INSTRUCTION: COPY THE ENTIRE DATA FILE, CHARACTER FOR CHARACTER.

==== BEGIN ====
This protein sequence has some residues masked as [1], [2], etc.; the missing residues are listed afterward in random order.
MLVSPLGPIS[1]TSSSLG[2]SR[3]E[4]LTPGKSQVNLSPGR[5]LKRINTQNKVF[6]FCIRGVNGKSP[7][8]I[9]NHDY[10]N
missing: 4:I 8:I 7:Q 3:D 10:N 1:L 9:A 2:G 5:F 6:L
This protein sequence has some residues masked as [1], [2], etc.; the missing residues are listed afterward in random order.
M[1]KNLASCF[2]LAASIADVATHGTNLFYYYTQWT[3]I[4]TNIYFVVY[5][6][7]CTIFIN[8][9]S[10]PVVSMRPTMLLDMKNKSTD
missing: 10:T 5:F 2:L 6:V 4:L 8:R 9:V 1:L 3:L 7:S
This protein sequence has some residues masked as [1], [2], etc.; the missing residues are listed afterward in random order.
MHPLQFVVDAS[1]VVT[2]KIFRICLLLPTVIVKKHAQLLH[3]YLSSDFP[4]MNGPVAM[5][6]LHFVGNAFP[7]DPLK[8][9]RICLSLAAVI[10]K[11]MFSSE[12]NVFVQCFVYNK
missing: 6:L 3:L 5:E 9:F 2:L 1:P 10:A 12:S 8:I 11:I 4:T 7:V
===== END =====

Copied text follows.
This protein sequence has some residues masked as [1], [2], etc.; the missing residues are listed afterward in random order.
MLVSPLGPIS[1]TSSSLG[2]SR[3]E[4]LTPGKSQVNLSPGR[5]LKRINTQNKVF[6]FCIRGVNGKSP[7][8]I[9]NHDY[10]N
missing: 4:I 8:I 7:Q 3:D 10:N 1:L 9:A 2:G 5:F 6:L
This protein sequence has some residues masked as [1], [2], etc.; the missing residues are listed afterward in random order.
M[1]KNLASCF[2]LAASIADVATHGTNLFYYYTQWT[3]I[4]TNIYFVVY[5][6][7]CTIFIN[8][9]S[10]PVVSMRPTMLLDMKNKSTD
missing: 10:T 5:F 2:L 6:V 4:L 8:R 9:V 1:L 3:L 7:S
This protein sequence has some residues masked as [1], [2], etc.; the missing residues are listed afterward in random order.
MHPLQFVVDAS[1]VVT[2]KIFRICLLLPTVIVKKHAQLLH[3]YLSSDFP[4]MNGPVAM[5][6]LHFVGNAFP[7]DPLK[8][9]RICLSLAAVI[10]K[11]MFSSE[12]NVFVQCFVYNK
missing: 6:L 3:L 5:E 9:F 2:L 1:P 10:A 12:S 8:I 11:I 4:T 7:V